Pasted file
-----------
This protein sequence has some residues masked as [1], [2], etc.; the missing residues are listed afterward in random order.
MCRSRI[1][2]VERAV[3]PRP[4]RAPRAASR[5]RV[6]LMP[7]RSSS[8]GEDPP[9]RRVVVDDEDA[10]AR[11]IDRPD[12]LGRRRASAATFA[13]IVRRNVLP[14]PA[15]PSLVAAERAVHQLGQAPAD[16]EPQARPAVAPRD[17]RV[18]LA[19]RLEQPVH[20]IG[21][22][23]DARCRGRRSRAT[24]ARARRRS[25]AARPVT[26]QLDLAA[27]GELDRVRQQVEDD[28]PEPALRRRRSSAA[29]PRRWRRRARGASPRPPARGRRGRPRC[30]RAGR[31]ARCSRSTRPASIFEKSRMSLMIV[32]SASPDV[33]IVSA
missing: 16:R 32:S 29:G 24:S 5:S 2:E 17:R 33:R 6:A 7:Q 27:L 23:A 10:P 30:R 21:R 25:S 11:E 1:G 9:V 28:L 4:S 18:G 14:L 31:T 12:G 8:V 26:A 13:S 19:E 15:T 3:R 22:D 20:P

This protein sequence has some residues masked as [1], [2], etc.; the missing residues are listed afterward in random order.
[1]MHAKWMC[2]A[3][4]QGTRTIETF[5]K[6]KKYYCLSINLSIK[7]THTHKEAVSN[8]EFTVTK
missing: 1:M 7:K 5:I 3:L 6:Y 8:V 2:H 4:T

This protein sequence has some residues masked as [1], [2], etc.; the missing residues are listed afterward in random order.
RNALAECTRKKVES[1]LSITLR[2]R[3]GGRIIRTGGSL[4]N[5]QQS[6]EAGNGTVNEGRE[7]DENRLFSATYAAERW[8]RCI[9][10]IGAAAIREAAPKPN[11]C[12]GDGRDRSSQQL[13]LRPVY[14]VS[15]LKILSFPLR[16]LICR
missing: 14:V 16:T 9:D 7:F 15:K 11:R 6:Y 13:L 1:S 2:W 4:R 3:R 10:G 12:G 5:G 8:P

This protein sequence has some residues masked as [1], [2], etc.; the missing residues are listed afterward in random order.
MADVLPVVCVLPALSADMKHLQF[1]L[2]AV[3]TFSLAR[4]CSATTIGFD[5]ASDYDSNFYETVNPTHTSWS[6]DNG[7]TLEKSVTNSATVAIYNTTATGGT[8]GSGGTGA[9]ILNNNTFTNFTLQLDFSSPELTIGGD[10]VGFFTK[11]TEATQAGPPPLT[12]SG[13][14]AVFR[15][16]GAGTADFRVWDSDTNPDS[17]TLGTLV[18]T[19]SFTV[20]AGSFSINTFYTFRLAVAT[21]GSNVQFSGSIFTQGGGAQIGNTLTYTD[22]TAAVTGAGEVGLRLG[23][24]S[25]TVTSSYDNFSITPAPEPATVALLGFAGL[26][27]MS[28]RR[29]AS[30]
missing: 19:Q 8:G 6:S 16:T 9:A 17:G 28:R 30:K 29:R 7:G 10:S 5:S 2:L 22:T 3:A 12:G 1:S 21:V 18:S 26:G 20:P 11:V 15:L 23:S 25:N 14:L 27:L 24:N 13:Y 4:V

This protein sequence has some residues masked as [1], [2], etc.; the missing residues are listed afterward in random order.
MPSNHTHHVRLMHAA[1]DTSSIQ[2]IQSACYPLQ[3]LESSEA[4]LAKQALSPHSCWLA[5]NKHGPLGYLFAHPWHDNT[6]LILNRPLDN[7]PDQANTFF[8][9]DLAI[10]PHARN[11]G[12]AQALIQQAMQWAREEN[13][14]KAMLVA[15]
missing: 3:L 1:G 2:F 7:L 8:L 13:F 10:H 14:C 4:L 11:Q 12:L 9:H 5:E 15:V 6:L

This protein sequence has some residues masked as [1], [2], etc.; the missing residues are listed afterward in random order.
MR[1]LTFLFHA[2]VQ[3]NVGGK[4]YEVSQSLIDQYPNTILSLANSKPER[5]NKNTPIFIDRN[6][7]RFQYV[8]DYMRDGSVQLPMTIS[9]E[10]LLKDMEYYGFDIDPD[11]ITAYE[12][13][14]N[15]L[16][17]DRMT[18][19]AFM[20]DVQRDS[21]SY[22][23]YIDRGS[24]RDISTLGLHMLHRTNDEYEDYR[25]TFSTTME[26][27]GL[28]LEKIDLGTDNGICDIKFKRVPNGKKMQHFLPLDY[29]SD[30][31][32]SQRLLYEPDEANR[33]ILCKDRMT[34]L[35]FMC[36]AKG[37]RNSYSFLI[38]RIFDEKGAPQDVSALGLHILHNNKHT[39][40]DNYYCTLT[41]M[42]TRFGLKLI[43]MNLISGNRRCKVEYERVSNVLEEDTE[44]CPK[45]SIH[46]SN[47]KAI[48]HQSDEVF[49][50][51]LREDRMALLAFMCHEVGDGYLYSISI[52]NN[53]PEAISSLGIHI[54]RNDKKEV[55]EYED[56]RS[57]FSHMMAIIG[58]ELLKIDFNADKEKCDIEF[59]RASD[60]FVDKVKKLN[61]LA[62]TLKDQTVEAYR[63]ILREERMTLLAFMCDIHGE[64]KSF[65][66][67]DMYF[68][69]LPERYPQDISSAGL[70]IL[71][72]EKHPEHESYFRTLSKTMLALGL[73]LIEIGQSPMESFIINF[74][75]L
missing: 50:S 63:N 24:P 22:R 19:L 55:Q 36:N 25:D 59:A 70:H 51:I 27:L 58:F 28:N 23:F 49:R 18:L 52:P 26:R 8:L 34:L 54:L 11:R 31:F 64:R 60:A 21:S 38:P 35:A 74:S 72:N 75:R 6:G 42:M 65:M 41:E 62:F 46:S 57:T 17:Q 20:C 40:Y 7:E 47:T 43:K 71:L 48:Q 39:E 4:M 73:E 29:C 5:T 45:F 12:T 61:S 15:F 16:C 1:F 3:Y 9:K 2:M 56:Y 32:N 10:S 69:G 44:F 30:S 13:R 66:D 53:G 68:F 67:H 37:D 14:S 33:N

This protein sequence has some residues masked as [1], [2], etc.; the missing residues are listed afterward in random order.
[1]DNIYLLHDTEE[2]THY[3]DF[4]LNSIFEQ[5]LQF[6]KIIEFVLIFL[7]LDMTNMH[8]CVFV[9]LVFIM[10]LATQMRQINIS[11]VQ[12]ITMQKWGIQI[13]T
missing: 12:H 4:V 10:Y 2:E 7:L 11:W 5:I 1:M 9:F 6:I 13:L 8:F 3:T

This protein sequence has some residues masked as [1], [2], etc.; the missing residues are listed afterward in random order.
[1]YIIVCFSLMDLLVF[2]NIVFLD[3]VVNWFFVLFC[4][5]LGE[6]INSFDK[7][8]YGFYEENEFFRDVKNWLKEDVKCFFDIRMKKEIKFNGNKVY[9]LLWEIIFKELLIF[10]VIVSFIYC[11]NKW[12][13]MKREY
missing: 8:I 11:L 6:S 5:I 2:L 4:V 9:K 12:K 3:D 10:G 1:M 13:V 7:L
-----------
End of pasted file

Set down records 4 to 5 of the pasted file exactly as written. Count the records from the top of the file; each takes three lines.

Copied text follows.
This protein sequence has some residues masked as [1], [2], etc.; the missing residues are listed afterward in random order.
MADVLPVVCVLPALSADMKHLQF[1]L[2]AV[3]TFSLAR[4]CSATTIGFD[5]ASDYDSNFYETVNPTHTSWS[6]DNG[7]TLEKSVTNSATVAIYNTTATGGT[8]GSGGTGA[9]ILNNNTFTNFTLQLDFSSPELTIGGD[10]VGFFTK[11]TEATQAGPPPLT[12]SG[13][14]AVFR[15][16]GAGTADFRVWDSDTNPDS[17]TLGTLV[18]T[19]SFTV[20]AGSFSINTFYTFRLAVAT[21]GSNVQFSGSIFTQGGGAQIGNTLTYTD[22]TAAVTGAGEVGLRLG[23][24]S[25]TVTSSYDNFSITPAPEPATVALLGFAGL[26][27]MS[28]RR[29]AS[30]
missing: 19:Q 8:G 6:S 16:T 9:A 17:G 28:R 30:K 29:R 7:G 10:S 5:S 2:L 22:T 3:A 12:G 1:S 21:V 18:S 26:G 20:P 11:V 15:L 23:S 25:N 14:L 27:L 24:N 13:Y 4:V

This protein sequence has some residues masked as [1], [2], etc.; the missing residues are listed afterward in random order.
MPSNHTHHVRLMHAA[1]DTSSIQ[2]IQSACYPLQ[3]LESSEA[4]LAKQALSPHSCWLA[5]NKHGPLGYLFAHPWHDNT[6]LILNRPLDN[7]PDQANTFF[8][9]DLAI[10]PHARN[11]G[12]AQALIQQAMQWAREEN[13][14]KAMLVA[15]
missing: 3:L 1:G 2:F 7:L 8:L 13:F 10:H 14:C 4:L 11:Q 12:L 9:H 5:E 15:V 6:L